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I have a custom control for a LayoutPanel that holds child controls. I want the ensure that all child controls contain a certain property from the Parent container of the layout panel. I attempted to use the following code to create various child controls which will ensure storage of the property ChartPropertyOwner, relying on inheritance to assume the type (Labels, Buttons, standard forms controls)

public partial class ManipControl : System.Windows.Forms.Control {

        public ChartPropertySet ChartPropertyOwner { get; set; }

        public ManipControl(ChartPropertySet _cps) {
            ChartPropertyOwner = _cps;

I initialize with the following statement:

Button btnManipDel= new ManipControl(_cps);

I receive the error:

Cannot implicitly convert type 'ManipControl' to 'System.Windows.Forms.Button'

Why does implicit conversion fail and how do I resolve this?

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A Button is a Button and has no relationship to a ManipControl. If you want to have a Button control expose your properties impliment an Interface IMyInterface and inherit from Button. public class MyButton: Button, IMyInterface { // Do the business } – Lloyd Feb 24 '12 at 17:18
I don't think it is good idea to create a control without a public parameterless constructor. – ja72 Feb 24 '12 at 18:31
Can you elaborate on that @ja72? – sammarcow Feb 27 '12 at 14:58
Creating controls that don't have a parameterless constructor will cause problems when using them in the Windows Forms designer. The designer will have no idea how to satisfy the parameters to the constructor. – Jeremy Wiebe Jan 18 '13 at 15:40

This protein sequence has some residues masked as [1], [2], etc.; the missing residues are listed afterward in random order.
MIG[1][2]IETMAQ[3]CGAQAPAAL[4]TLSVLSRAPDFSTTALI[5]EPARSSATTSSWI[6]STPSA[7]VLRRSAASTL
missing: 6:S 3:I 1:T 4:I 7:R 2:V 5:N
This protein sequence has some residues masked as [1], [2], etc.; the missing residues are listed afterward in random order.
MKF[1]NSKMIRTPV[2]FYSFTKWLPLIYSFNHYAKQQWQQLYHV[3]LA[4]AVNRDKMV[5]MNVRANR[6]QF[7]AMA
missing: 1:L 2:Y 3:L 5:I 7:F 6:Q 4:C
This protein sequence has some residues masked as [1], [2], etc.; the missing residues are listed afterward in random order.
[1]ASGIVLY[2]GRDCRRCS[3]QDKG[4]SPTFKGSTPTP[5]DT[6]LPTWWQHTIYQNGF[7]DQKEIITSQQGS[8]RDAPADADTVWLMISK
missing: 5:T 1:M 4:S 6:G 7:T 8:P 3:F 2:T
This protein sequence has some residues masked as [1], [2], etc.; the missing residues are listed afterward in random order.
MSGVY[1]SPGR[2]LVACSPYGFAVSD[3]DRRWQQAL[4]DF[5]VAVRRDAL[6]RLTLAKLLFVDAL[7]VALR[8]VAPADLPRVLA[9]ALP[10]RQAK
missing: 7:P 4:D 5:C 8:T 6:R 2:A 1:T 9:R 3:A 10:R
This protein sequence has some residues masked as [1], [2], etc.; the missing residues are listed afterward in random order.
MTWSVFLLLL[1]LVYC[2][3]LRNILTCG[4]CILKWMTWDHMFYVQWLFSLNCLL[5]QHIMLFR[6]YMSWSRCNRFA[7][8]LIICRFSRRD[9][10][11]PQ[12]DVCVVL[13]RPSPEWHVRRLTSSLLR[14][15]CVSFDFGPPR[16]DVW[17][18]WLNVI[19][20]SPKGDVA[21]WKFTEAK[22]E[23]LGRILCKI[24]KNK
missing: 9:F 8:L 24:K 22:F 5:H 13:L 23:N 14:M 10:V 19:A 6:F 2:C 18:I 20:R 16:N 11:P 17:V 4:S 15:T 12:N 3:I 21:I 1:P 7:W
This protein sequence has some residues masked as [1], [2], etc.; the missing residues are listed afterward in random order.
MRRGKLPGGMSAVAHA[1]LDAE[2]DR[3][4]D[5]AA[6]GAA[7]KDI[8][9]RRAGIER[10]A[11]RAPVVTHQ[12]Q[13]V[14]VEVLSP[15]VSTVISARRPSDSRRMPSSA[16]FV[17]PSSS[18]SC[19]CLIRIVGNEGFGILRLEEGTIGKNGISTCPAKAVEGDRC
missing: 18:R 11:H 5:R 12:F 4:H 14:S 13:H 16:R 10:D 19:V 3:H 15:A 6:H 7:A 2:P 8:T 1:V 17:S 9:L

2 Answers 2

up vote 2 down vote accepted



Button is not guaranteed to be a ManipControl

To resolve this, you can just explicitly cast to a Button.

Button btnManipDel= (Button)new ManipControl(_cps);

I don't know that this is the best thing to do as a Button != ManipControl. The only guaranteed functions will come from their base class of System.Windows.Forms.Control. That is the better class to cast to, and I believe will implicitly cast (but am not positive):

System.Windows.Forms.Control btnManipDel= new ManipControl(_cps);

You might want to read up on Liskov's Substition Principle and contravariance and covariance.

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The conversion fails because whilst ManipControl is a Control, and Button is a control, the ManipControl is not a Button.

You could change your class to an interface and create a new ManipButton:

public interface IManipControl
    int ChartPropertyOwner { get; set; }

public class ManipButton : Button, IManipControl
    public int ChartPropertyOwner{get;set;}
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